It’s been a wild and at times unending ride from start to finish, but after fourteen months we’ve come to the end of Gerry Conway and Mike Perkins’s tale with Carnage #16. The body count rises, symbiotes change hands, gods come from the machine, and we get one final “shut up, Brock” to tie the series together.
Carnage bookends itself by narrating the final issue from Carnage’s viewpoint, mirroring the same choice with the first issue. We don’t see much of a change in Carnage over the course of the series, he’s still his hateful, violent self, but this wasn’t about Carnage per se. So while the narration doesn’t carry the typical arc we see in fiction, it does serve the purpose of showing us Carnage’s end game. Not to dive too deep into armchair psychology, but ultimately Carnage’s goal was to create a father figure that reflected his own warped worldview and to have that figure bestow a boon that would both benefit Carnage while also asserting his outlook as legitimate. It benefits the story by giving Carnage a deeper reasoning for summoning a “biblical apocalypse,” but I wish, given that Carnage’s motives are not new information, that it played more into the struggle between Chthon and Jubulile.
Last issue we saw Eddie Brock giving the Toxin symbiote to Jubulile in order to save her. Here she appears as some sort of angel capable of flight and a host of other things typically not associated with symbiotes. The explanation is paper thin; Jubulile states that the symbiote enhances what is within the host and then implies that her new form is because the symbiote is enhancing the power she gains from her connection with Carnage/Chthon. After another spell is cast that powers her up further, Toxin/Jubulile grows medieval style armor and blasts Chthon away with some pyrotechnics. It might be my personal preference, but I always want more dueling ideologies in my “final battle” style endings, and I think it is a fair criticism to make since Conway spent the first few pages of Carnage #16 restating Carnage’s own ideology.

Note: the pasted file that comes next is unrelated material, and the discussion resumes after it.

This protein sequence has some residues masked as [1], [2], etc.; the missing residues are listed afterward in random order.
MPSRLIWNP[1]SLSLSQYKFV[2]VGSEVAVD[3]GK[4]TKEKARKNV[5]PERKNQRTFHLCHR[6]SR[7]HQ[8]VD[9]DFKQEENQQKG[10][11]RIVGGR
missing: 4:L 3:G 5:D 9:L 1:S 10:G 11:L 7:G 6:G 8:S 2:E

The issue ends with Claire Dixon de-powered and slain, the status of the Toxin symbiote in question, Kasady contained, and the Anti-Carnage Task Force going their separate ways. The story concludes and I’m resending off this series with a shrug. It seems counter to almost everything we’ve said about Carnage so far, but it almost seems as if it is ending too soon.
Perkins has not missed a single beat this entire run and it seemed like Conway was just starting to hit his stride and unfold some of the layers and connections between the characters in the Anti-Carnage Task Force. Not to retreat on old complaints, but I think that was the biggest miss of the series; the Task Force, who are the protagonists of the story, felt thin and dispensable. The dispensability is supposed to allow for more tension, but to me the Task Force never had enough time to grow on the reader as characters. Eddie Brock was untouchable (and to a lesser extent Man-Wolf), but there’s no reason why Conway could not have expanded on some of the other characters and toyed with a little more peril to make this series more exciting and suspenseful.
As expected, Mike Perkins really brings this issue home. Chthon is huge and imposing, Carnage is monstrous, Jubulile looks godly, and all of is packed in tightly, but paneled in such a way that allows his spreads room to breath without hogging real estate. Letterer Joe Sabino deserves a shout-out as well. Chthon’s bubble-less dialogue is a neat visual showcasing his chaotic nature that really sells his god-status by creating a striking visual difference between him and everyone else.
Ultimately, Carnage ended with little fanfare but plenty of artistic pizazz. The series certainly had its highs and its lows, but ultimately I’m left a little frustrated by what we ended up getting. For a book that was essentially about hunting down Carnage, there never was much feeling of a hunt, and the urgency of the task weighed heavily on telling the reader how urgent the matter was, rather than the reader seeing the stakes of leaving Carnage to his own devices. There were times where this did not weigh true, like when we saw Carnage tearing through Indonesia, but even those segments had their issues. But I don’t meant this to sound overly critical. Carnage was a decent series that offered a different spin than what Marvel has been producing the past few years, and it succeeded to tell the story it set out to tell, it just didn’t pass with flying colors.
While the narrative did not deliver a spectacularly large climax, Mike Perkins's art brought plenty of thrills to the table. Carnage #16 ends the series on a somewhat abrupt note, scattering characters and a concept that still has some steam in it into the wind.